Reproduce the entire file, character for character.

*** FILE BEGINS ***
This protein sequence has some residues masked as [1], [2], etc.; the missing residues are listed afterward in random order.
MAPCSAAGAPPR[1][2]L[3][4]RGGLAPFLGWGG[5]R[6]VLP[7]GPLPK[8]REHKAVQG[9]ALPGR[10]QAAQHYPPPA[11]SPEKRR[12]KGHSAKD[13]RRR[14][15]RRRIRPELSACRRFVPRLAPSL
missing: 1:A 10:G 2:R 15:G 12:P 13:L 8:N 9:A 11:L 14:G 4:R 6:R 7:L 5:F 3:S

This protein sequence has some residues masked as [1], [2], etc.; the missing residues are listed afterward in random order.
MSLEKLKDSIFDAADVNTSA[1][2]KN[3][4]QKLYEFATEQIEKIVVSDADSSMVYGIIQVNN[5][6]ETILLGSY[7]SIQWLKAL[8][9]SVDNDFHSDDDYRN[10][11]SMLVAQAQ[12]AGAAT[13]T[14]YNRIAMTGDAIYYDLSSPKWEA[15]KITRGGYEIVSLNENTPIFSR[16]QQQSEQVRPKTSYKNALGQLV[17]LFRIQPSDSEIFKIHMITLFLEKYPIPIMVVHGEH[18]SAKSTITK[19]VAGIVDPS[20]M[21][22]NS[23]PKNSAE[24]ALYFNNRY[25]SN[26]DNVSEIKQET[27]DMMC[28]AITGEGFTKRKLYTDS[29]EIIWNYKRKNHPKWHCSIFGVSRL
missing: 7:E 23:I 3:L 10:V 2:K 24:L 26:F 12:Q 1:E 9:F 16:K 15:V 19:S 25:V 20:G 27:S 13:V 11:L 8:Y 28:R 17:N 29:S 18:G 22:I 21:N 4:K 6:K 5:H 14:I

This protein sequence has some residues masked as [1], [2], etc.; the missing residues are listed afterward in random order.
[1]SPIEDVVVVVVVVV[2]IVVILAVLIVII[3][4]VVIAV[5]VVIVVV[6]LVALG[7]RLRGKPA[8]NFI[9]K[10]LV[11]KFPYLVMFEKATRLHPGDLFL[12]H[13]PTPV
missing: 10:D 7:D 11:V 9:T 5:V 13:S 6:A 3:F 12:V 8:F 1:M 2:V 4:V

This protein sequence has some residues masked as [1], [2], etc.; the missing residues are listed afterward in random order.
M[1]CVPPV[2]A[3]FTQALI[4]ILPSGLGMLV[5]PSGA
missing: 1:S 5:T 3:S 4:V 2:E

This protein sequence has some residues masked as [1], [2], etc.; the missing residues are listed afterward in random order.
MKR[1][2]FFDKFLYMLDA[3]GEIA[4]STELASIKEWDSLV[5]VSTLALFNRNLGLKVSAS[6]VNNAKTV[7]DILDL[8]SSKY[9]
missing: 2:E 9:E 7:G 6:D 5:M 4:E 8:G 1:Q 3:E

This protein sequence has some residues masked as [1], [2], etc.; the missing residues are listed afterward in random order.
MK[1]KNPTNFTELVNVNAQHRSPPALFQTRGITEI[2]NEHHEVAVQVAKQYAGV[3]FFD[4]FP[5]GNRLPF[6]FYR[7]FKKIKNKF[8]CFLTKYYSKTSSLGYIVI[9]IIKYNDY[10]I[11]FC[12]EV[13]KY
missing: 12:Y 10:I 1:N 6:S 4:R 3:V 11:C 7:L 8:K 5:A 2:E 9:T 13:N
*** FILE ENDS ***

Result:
This protein sequence has some residues masked as [1], [2], etc.; the missing residues are listed afterward in random order.
MAPCSAAGAPPR[1][2]L[3][4]RGGLAPFLGWGG[5]R[6]VLP[7]GPLPK[8]REHKAVQG[9]ALPGR[10]QAAQHYPPPA[11]SPEKRR[12]KGHSAKD[13]RRR[14][15]RRRIRPELSACRRFVPRLAPSL
missing: 1:A 10:G 2:R 15:G 12:P 13:L 8:N 9:A 11:L 14:G 4:R 6:R 7:L 5:F 3:S

This protein sequence has some residues masked as [1], [2], etc.; the missing residues are listed afterward in random order.
MSLEKLKDSIFDAADVNTSA[1][2]KN[3][4]QKLYEFATEQIEKIVVSDADSSMVYGIIQVNN[5][6]ETILLGSY[7]SIQWLKAL[8][9]SVDNDFHSDDDYRN[10][11]SMLVAQAQ[12]AGAAT[13]T[14]YNRIAMTGDAIYYDLSSPKWEA[15]KITRGGYEIVSLNENTPIFSR[16]QQQSEQVRPKTSYKNALGQLV[17]LFRIQPSDSEIFKIHMITLFLEKYPIPIMVVHGEH[18]SAKSTITK[19]VAGIVDPS[20]M[21][22]NS[23]PKNSAE[24]ALYFNNRY[25]SN[26]DNVSEIKQET[27]DMMC[28]AITGEGFTKRKLYTDS[29]EIIWNYKRKNHPKWHCSIFGVSRL
missing: 7:E 23:I 3:L 10:V 2:K 24:L 26:F 12:Q 1:E 9:F 16:K 15:V 19:S 25:V 20:G 27:S 13:V 11:L 8:Y 28:R 17:N 29:S 18:G 22:I 21:N 4:K 6:K 5:H 14:I

This protein sequence has some residues masked as [1], [2], etc.; the missing residues are listed afterward in random order.
[1]SPIEDVVVVVVVVV[2]IVVILAVLIVII[3][4]VVIAV[5]VVIVVV[6]LVALG[7]RLRGKPA[8]NFI[9]K[10]LV[11]KFPYLVMFEKATRLHPGDLFL[12]H[13]PTPV
missing: 10:D 7:D 11:V 9:T 5:V 13:S 6:A 3:F 12:V 8:F 1:M 2:V 4:V

This protein sequence has some residues masked as [1], [2], etc.; the missing residues are listed afterward in random order.
M[1]CVPPV[2]A[3]FTQALI[4]ILPSGLGMLV[5]PSGA
missing: 1:S 5:T 3:S 4:V 2:E

This protein sequence has some residues masked as [1], [2], etc.; the missing residues are listed afterward in random order.
MKR[1][2]FFDKFLYMLDA[3]GEIA[4]STELASIKEWDSLV[5]VSTLALFNRNLGLKVSAS[6]VNNAKTV[7]DILDL[8]SSKY[9]
missing: 2:E 9:E 7:G 6:D 5:M 4:E 8:G 1:Q 3:E

This protein sequence has some residues masked as [1], [2], etc.; the missing residues are listed afterward in random order.
MK[1]KNPTNFTELVNVNAQHRSPPALFQTRGITEI[2]NEHHEVAVQVAKQYAGV[3]FFD[4]FP[5]GNRLPF[6]FYR[7]FKKIKNKF[8]CFLTKYYSKTSSLGYIVI[9]IIKYNDY[10]I[11]FC[12]EV[13]KY
missing: 12:Y 10:I 1:N 6:S 4:R 3:V 11:C 7:L 8:K 5:A 2:E 9:T 13:N